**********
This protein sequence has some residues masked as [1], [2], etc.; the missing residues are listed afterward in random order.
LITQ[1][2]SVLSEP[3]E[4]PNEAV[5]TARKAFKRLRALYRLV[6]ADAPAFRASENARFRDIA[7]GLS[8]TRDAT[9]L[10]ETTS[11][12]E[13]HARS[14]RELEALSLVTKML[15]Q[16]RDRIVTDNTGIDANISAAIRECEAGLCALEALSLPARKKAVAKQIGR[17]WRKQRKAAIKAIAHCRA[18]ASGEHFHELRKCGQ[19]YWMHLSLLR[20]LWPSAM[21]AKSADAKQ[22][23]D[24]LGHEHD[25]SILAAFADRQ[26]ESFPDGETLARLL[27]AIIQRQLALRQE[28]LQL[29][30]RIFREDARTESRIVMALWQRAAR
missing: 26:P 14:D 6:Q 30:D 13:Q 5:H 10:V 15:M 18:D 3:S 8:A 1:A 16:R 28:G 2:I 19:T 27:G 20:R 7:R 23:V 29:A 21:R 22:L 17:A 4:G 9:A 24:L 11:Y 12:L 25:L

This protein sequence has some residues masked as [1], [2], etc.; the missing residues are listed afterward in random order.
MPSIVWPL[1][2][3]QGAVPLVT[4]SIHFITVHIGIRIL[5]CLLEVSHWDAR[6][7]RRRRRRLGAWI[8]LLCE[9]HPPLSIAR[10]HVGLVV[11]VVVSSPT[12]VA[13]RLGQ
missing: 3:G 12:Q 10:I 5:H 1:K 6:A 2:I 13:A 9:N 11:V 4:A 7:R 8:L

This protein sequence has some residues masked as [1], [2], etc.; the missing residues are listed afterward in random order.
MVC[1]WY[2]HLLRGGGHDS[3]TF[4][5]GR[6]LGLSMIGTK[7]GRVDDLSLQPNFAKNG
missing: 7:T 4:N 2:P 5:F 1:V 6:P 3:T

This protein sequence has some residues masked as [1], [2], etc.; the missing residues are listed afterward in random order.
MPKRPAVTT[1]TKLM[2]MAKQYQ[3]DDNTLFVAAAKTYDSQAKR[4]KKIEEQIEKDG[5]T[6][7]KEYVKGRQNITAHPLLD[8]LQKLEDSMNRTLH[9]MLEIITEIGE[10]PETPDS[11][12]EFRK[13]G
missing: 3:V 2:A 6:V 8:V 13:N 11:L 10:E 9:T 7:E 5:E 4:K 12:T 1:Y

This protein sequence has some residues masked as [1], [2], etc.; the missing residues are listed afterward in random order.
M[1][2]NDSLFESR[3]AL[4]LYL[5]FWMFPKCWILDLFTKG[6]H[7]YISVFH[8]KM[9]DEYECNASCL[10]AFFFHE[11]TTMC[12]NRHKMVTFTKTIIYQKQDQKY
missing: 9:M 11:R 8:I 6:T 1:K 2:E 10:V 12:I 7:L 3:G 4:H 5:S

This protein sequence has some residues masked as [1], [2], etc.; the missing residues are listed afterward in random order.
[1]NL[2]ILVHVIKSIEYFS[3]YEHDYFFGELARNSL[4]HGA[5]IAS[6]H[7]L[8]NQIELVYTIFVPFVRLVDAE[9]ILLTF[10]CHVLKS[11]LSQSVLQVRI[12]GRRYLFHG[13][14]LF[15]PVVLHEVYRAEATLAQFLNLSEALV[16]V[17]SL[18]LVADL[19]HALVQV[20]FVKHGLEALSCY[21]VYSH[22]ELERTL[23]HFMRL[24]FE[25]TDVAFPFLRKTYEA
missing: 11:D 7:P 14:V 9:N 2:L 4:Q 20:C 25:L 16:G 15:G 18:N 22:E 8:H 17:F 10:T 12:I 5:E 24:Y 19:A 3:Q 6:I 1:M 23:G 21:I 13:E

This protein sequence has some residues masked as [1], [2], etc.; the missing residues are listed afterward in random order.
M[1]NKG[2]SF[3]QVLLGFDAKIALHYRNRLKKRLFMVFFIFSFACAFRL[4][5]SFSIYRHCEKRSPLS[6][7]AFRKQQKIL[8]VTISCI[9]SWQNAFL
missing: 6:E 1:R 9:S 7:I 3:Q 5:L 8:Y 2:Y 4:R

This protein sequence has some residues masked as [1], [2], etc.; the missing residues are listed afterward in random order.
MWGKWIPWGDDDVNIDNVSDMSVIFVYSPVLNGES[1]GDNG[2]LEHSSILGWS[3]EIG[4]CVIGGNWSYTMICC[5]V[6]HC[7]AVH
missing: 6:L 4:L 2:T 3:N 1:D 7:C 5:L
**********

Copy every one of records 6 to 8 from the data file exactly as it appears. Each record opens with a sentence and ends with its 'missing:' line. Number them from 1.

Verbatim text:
This protein sequence has some residues masked as [1], [2], etc.; the missing residues are listed afterward in random order.
[1]NL[2]ILVHVIKSIEYFS[3]YEHDYFFGELARNSL[4]HGA[5]IAS[6]H[7]L[8]NQIELVYTIFVPFVRLVDAE[9]ILLTF[10]CHVLKS[11]LSQSVLQVRI[12]GRRYLFHG[13][14]LF[15]PVVLHEVYRAEATLAQFLNLSEALV[16]V[17]SL[18]LVADL[19]HALVQV[20]FVKHGLEALSCY[21]VYSH[22]ELERTL[23]HFMRL[24]FE[25]TDVAFPFLRKTYEA
missing: 11:D 7:P 14:V 9:N 2:L 4:Q 20:C 25:L 16:G 15:G 18:N 22:E 8:H 17:F 10:T 12:I 5:E 24:Y 19:A 3:Q 6:I 1:M 23:G 21:I 13:E

This protein sequence has some residues masked as [1], [2], etc.; the missing residues are listed afterward in random order.
M[1]NKG[2]SF[3]QVLLGFDAKIALHYRNRLKKRLFMVFFIFSFACAFRL[4][5]SFSIYRHCEKRSPLS[6][7]AFRKQQKIL[8]VTISCI[9]SWQNAFL
missing: 6:E 1:R 9:S 7:I 3:Q 5:L 8:Y 2:Y 4:R

This protein sequence has some residues masked as [1], [2], etc.; the missing residues are listed afterward in random order.
MWGKWIPWGDDDVNIDNVSDMSVIFVYSPVLNGES[1]GDNG[2]LEHSSILGWS[3]EIG[4]CVIGGNWSYTMICC[5]V[6]HC[7]AVH
missing: 6:L 4:L 2:T 3:N 1:D 7:C 5:L